“I have known all three of these individuals for a long time,” says OCA Executive Director Leslie Fields, “and I am confident they will bring a tremendous amount of energy and enthusiasm to the task of leading this great organization.”
March 5th, 2019 — In News & Events
Mark F. (Thor) Hearne, II Joins Owners’ Counsel of America as District of Columbia Member
OCA is pleased to announce the selection of Mark F. (Thor) Hearne, II as the Primary OCA Representative for the District of Columbia. Thor Hearne is a partner in the Washington D.C. office of Larson O’Brien LLP. Mr. Hearne has earned a national reputation for his work in complex federal and state litigation, appeals, and class actions, especially matters involving election issues; property rights; and constitutional law. In the specific area of property rights, Mr. Hearne served as lead counsel in the representation of more than a thousand landowners in sixteen states in takings claims arising from the enactment of Section 8(d) of the Trails Act. This representation led to the seminal case of Brandt v. United States, 134 S.Ct. 1257 (2014), a decision which set a major precedent with regard to Trails Act litigation involving the General Railroad Right-of-Way Act of 1875.
In 2014, the National Law Journal named Mr. Hearne one of Fifty Litigation Trailblazers and Pioneers in the country. In 2013, the National Law Journal recognized Mr. Hearne as a pre-eminent national trial and appellate attorney for his work in class-action eminent domain litigation.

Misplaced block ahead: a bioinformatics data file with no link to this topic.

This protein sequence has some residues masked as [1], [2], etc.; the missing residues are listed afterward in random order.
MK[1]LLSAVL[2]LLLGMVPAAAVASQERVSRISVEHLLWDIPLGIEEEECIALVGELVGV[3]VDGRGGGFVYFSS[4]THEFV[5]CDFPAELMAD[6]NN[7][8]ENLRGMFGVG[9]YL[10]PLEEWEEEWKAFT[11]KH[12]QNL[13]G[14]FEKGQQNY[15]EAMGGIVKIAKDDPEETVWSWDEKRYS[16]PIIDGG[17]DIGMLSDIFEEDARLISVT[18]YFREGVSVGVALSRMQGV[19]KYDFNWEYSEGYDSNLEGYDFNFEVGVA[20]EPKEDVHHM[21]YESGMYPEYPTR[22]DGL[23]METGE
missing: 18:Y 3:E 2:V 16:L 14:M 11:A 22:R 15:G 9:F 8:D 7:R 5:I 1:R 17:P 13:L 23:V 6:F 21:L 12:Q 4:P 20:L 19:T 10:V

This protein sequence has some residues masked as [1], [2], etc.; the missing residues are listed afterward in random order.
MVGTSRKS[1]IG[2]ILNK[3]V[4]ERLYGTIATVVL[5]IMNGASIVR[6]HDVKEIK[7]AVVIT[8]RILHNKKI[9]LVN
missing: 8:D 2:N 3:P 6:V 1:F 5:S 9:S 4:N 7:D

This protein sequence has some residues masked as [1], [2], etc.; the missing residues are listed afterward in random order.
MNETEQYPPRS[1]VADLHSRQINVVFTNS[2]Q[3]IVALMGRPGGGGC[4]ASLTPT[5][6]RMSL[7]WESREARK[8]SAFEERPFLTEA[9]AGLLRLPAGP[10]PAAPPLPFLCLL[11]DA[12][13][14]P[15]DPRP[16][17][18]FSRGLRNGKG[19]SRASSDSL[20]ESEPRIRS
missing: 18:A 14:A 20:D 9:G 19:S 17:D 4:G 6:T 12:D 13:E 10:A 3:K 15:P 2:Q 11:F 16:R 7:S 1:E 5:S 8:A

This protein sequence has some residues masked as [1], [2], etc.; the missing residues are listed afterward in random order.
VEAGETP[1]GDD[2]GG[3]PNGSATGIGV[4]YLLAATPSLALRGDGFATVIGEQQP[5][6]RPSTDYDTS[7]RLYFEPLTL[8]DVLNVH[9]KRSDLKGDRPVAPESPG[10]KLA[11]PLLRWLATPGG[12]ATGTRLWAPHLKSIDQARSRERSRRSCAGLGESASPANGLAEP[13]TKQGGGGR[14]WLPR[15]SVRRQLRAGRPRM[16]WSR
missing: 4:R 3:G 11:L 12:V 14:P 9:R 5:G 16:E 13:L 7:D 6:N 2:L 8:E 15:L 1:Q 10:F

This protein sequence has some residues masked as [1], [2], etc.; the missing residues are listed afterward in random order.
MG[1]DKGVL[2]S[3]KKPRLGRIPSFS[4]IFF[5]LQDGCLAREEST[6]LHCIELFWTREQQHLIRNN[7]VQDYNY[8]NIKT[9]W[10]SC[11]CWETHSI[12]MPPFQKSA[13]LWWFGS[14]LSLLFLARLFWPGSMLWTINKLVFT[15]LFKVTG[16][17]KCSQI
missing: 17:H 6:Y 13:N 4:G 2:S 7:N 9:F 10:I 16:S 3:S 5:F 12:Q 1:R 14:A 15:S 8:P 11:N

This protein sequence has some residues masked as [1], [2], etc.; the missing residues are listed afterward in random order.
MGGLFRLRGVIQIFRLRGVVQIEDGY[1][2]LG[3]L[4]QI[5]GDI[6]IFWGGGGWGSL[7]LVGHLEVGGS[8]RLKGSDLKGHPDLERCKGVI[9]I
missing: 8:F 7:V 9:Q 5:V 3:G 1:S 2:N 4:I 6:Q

Mr. Hearne is also one of the nation’s preeminent political and election law attorneys. He served as President George W. Bush’s national election counsel in 2004, and as then-candidate George W. Bush’s lead counsel in Missouri in 2000 when he won the landmark case Bush-Cheney v. Baker. He was an advisor to the Carter-Baker Commission on Federal Election reform and has testified on election law matters before the U.S. Senate, the U.S. House of Representatives, the U.S. Commission on Civil Rights, and the U.S. Election Assistance Commission. Mr. Hearne has written numerous articles on various topics of constitutional and election law, as well as Fifth Amendment Takings.
“Mr. Hearne has had a long working relationship with many of our OCA members who know him well and hold him in the highest regard,” says Owners’ Counsel of America’s Executive Director, Leslie Fields. “We are thrilled to be able to make him an official member of our organization to assist us in leading the effort to protect private landowners in takings situations across the country.”
March 1st, 2019 — In News & Events
OCA Member Dwight Merriam: Emergency Declaration Could Blow up President Trump’s wall
The idiom “hoist with his own petard” is sometimes misconstrued to mean hoisted up. Not so. A petard was a medieval explosive device. To be hoisted with one’s own petard is to be blown up with your own bomb. President Trump is doing precisely that with an emergency declaration to build his wall due to the legal and practical impossibility of acquiring the property rights necessary to build a wall along the Southern border.
The history on this issue began in 2006 when President George W. Bush initiated a border fence project. The Secure Fence Act of 2006 authorized and partially funded 700 miles of border fence. When he signed the bill into law, President Bush said, “This bill will help protect the American people. This bill will make our borders more secure. It is an important step toward immigration reform.”